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When Diana died, a crack appeared in a vial of grief, and released a salt ocean. A nation took to the boats. Vast crowds gathered to pool their dismay and sense of shock. As Diana was a collective creation, she was also a collective possession. The mass-mourning offended the taste police. It was gaudy, it was kitsch – the rotting flowers in their shrouds, the padded hearts of crimson plastic, the teddy bears and dolls and broken-backed verses. But all these testified to the struggle for self-expression of individuals who were spiritually and imaginatively deprived,who released their own suppressed sorrow in grieving for a woman they did not know. The term “mass hysteria” was a facile denigration of a phenomenon that eluded the commentators and their framework of analysis. They did not see the active work the crowds were doing. Mourning is work. It is not simply being sad. It is naming your pain. It is witnessing the sorrow of others, drawing out the shape of loss. It is natural and necessary and there is no healing without it.

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It is irrelevant to object that Diana alive bore no resemblance to Diana dead. The crowds were not deluded about what they had lost. They were not mourning something perfect, but something that was unfinished. There was speculation that Diana might have been pregnant when she died. Was something of startling interest evolving beneath her skin – another way of living? The question was left hanging. Her death released subterranean doubts and fear. Even those who scorn conspiracy theories asked, what exactly is an accident? Why, on the last night of her life, did Diana go below ground to reach her destination? She need not have gone that way. But she didn’t choose – she was driven. Her gods wanted her: she had been out too late.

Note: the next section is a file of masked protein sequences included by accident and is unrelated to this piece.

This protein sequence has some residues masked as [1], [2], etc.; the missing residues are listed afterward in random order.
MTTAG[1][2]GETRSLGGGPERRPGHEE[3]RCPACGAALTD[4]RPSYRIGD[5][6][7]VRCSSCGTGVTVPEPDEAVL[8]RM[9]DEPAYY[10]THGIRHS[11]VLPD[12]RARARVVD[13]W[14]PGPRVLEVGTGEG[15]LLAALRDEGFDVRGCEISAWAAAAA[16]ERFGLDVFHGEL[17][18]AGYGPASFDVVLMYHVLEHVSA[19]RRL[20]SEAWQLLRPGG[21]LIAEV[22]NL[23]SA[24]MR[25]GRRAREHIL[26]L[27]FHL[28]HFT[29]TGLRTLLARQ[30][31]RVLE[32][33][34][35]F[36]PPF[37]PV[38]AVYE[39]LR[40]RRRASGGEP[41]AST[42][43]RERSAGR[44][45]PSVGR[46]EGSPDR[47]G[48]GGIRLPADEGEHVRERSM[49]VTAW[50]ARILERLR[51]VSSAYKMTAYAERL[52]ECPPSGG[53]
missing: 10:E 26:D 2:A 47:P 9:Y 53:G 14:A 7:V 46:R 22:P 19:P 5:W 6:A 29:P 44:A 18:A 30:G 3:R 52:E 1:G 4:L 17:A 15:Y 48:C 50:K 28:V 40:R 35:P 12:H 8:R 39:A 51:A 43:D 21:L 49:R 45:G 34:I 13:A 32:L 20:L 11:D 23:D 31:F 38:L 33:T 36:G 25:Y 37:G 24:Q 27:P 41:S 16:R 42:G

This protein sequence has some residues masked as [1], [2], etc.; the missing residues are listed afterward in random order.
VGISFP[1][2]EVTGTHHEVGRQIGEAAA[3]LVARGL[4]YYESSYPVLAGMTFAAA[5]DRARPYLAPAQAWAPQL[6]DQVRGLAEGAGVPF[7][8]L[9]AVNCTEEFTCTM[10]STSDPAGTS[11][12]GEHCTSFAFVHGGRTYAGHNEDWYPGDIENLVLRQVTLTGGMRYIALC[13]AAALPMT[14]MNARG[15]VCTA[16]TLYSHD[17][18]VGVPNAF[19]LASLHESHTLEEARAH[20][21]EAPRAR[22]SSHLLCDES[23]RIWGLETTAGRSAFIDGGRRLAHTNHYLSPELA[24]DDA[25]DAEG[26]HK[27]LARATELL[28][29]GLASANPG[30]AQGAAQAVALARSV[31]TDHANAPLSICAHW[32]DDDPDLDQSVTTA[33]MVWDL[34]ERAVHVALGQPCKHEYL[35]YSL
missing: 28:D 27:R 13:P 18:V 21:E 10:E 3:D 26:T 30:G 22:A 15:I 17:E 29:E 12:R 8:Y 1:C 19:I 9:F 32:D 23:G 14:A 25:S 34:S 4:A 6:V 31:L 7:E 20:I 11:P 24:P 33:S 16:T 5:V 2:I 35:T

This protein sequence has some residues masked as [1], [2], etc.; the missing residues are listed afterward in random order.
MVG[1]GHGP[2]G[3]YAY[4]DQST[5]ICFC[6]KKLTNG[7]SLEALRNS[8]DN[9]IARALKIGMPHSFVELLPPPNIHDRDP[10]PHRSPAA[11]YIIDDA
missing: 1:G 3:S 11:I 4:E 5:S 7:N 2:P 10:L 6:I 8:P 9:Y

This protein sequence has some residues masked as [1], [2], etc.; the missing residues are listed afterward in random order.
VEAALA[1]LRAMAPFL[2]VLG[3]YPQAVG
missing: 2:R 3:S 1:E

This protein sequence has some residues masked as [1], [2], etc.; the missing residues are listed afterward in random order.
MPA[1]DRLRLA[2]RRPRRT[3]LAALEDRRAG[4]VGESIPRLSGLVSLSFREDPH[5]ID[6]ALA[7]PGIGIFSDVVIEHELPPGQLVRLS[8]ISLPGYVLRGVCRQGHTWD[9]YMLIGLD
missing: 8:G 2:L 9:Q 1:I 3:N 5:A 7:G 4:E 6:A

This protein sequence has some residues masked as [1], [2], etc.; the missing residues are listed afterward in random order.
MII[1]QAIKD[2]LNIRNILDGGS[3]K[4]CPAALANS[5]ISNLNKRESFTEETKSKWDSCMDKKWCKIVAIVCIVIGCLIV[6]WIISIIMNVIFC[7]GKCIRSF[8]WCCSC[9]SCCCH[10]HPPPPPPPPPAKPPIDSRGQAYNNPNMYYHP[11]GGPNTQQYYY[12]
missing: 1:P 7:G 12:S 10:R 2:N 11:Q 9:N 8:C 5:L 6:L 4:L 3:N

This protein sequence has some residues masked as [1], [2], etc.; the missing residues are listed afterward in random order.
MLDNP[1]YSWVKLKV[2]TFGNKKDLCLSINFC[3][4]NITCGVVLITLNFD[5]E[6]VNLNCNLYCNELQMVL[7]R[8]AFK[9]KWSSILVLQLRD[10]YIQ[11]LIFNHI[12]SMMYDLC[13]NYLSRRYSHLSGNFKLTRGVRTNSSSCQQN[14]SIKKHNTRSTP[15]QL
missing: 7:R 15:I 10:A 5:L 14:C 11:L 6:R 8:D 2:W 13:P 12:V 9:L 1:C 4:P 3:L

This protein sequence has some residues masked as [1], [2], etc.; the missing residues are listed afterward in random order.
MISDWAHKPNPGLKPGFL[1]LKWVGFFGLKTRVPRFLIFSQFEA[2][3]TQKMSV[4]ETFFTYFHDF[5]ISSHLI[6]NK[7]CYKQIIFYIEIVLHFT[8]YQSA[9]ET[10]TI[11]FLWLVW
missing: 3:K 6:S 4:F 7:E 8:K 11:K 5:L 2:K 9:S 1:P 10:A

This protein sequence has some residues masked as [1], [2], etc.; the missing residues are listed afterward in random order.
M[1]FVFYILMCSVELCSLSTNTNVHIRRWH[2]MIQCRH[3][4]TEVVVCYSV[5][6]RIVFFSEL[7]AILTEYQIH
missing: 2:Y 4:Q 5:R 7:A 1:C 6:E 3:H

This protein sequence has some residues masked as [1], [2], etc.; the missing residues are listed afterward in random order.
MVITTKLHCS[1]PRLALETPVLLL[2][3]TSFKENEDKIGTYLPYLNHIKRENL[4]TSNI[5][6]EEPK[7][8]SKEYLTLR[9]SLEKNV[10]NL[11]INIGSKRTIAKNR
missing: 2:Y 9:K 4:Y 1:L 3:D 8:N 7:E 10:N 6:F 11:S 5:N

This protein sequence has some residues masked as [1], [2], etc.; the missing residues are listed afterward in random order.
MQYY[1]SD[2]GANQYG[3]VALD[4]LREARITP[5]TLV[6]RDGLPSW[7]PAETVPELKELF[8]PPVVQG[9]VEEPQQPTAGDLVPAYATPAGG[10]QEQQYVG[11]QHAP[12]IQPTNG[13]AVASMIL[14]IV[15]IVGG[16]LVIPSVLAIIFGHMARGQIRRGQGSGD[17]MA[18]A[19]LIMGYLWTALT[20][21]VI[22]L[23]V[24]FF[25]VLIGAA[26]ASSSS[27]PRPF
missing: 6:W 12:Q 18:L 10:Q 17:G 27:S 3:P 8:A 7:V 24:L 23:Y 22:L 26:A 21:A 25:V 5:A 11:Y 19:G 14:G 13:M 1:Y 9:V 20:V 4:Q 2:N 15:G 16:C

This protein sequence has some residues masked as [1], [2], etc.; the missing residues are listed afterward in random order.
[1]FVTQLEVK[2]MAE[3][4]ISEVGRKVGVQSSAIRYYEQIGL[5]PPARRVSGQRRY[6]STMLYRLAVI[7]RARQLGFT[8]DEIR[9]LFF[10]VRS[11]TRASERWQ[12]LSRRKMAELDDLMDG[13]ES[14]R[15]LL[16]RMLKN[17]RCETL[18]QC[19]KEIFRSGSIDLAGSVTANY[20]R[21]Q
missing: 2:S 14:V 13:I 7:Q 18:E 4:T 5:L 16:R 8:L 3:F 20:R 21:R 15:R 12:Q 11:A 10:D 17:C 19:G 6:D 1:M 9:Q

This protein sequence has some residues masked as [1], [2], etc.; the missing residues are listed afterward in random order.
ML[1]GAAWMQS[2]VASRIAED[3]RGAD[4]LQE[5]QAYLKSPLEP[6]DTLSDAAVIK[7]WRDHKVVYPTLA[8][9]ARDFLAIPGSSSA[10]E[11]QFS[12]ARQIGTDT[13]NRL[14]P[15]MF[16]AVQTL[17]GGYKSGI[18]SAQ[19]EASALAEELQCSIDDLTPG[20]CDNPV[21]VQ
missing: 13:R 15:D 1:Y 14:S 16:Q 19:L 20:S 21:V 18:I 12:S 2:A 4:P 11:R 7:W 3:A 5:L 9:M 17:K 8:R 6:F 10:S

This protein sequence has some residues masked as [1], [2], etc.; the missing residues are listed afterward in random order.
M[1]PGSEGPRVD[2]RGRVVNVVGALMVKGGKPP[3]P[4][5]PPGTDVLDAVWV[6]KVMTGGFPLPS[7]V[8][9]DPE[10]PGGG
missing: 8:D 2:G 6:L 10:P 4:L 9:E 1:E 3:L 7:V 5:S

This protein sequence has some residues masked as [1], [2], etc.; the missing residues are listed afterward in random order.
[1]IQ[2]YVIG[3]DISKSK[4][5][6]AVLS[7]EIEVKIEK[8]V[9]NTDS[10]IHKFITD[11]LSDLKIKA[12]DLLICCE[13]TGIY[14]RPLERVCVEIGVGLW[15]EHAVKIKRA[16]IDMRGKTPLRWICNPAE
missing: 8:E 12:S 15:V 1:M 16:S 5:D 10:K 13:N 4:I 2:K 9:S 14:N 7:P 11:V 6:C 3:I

From her first emergence in public, sun shining through her skirt, Diana was exploited, for money, for thrills, for laughs. She was not a saint, or a rebel who needs our posthumous assistance – she was a young woman of scant personal resources who believed she was basking with dolphins when she was foundering among sharks. But as a phenomenon, she was bigger than all of us: self-renewing as the seasons, always desired and never possessed. She was the White Goddess evoked by Robert Graves, the slender being with the hook nose and startling blue eyes; the being he describes as a shape-shifter, a virgin but also a vixen, a hag, mermaid, weasel. She was Thomas Wyatt’s white deer, fleeing into the forest darkness. She was the creature “painted and damned and young and fair”, whom the poet Stevie Smith described:

I wonder why I fear so much What surely has no modern touch?